What fits in with the rather negative picture is the view of small companies in the USA. Around 60% of all jobs in the US are created by small companies and not by the big ones like Apple or Tesla.

YouTube: Mario Lochner, 27.05.2024, Time: 07.31

The chart shows the development of the Small Business Confidence Index in the USA. The confidence of CEOs of small companies with regard to future economic development is very low. It was only lower in 1978 and during the 2007-2009 financial crisis. If some of the big companies now trade up and start laying people off, the rest of the US will not be able to absorb this and the spiral will continue downwards.
In the meantime, interest rates remain high. On May 1, the US Federal Reserve left interest rates stable.

Source: X, Charlie Bilello, @charliebilello, 25.04.2024

The chart shows the development of interest rates for 30-year mortgages in the USA. In 2021, they were still at 2.6%, now they are over 7%. Homeowners who need to refinance their loans are having to dig deeper and deeper into their pockets.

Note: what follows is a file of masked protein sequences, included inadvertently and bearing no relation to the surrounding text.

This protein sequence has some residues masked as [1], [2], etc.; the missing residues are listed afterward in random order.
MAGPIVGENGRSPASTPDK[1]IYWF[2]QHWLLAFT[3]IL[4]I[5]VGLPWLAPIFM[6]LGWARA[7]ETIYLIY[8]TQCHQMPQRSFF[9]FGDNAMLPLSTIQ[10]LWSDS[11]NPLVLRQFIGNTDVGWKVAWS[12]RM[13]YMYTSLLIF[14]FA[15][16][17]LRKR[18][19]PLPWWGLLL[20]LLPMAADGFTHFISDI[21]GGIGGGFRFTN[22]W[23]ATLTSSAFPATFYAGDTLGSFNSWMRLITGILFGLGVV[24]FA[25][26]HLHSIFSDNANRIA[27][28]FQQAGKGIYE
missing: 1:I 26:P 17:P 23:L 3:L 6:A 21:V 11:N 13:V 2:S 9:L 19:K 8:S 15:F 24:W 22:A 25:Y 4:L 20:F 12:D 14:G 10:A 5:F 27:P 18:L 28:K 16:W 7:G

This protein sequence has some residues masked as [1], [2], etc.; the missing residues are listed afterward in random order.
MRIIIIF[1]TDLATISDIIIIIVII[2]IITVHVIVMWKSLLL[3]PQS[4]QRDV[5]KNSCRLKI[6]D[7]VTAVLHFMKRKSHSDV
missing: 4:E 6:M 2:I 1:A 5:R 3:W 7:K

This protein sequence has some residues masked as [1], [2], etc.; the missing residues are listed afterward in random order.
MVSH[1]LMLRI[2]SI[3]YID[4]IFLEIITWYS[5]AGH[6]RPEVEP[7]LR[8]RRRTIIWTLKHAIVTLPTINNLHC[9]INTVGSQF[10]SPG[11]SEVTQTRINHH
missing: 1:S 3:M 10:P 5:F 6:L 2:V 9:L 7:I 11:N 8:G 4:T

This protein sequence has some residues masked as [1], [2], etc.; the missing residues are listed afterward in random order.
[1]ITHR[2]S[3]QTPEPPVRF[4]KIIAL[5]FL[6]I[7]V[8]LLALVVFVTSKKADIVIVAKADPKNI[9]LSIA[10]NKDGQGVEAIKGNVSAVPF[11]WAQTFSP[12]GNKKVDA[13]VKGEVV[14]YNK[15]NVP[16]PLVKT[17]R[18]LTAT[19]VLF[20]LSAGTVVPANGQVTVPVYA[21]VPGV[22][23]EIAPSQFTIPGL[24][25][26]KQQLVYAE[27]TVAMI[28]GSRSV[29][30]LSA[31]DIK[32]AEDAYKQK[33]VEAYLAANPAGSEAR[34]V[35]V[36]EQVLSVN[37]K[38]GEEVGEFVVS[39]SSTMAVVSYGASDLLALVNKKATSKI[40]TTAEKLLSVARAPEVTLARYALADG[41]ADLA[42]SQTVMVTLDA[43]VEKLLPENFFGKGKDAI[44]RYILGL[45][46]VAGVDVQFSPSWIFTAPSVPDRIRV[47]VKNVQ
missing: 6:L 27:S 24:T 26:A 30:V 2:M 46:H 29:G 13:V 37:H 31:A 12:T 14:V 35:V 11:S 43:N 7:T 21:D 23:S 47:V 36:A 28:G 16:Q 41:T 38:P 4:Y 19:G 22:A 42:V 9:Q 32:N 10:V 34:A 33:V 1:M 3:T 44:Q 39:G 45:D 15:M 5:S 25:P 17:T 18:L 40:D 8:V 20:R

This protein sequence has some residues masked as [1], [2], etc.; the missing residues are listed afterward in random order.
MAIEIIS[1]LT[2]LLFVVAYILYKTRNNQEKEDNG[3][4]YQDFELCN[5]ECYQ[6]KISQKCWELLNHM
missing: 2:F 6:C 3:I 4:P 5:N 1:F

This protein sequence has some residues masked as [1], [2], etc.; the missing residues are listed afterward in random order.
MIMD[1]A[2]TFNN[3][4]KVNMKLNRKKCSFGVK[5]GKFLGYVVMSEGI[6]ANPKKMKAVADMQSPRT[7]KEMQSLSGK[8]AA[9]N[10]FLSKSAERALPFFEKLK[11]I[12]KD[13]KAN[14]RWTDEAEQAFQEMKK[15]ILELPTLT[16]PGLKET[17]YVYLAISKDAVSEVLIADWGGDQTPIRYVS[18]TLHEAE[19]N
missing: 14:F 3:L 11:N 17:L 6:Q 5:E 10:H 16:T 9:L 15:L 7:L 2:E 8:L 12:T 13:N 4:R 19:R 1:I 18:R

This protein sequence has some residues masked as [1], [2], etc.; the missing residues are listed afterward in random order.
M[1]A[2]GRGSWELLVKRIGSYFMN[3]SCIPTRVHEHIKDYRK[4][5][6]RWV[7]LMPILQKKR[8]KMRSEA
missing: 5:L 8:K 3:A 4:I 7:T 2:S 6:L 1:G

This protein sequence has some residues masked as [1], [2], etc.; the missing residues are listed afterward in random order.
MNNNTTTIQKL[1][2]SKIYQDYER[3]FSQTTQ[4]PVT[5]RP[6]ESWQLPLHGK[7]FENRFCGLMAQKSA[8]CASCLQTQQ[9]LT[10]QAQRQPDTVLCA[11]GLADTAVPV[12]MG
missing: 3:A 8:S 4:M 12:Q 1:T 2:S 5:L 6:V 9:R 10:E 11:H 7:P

Source: X, Charlie Bilello, @charliebilello, 25.04.2024

The graph shows how the costs for mortgage holders change when they take out a new mortgage. The amount has multiplied since 2021 (black line) compared to today (light blue line).

The longer interest rates remain high, the more painful it becomes, as more and more borrowers are affected.

Source: X, Lance Roberts, @LanceRoberts, 26.04.2024

The chart shows the number of mortgages that expire and need to be refinanced. In 2024, the number is much higher than in 2023. The difference between the orange and blue bars also suggests that many people only took out short-term loans in 2022 and 2023 in the hope that interest rates would soon fall. They will now be hit even harder in 2024, as interest rates have risen further.

Rising mortgage costs will primarily affect middle-class consumption. This is likely to fall rather than increase in the coming months.
The overall picture of the data suggests that the markets will remain volatile. We are sticking to our cautious strategy with a focus on value stocks and maintaining a high cash ratio.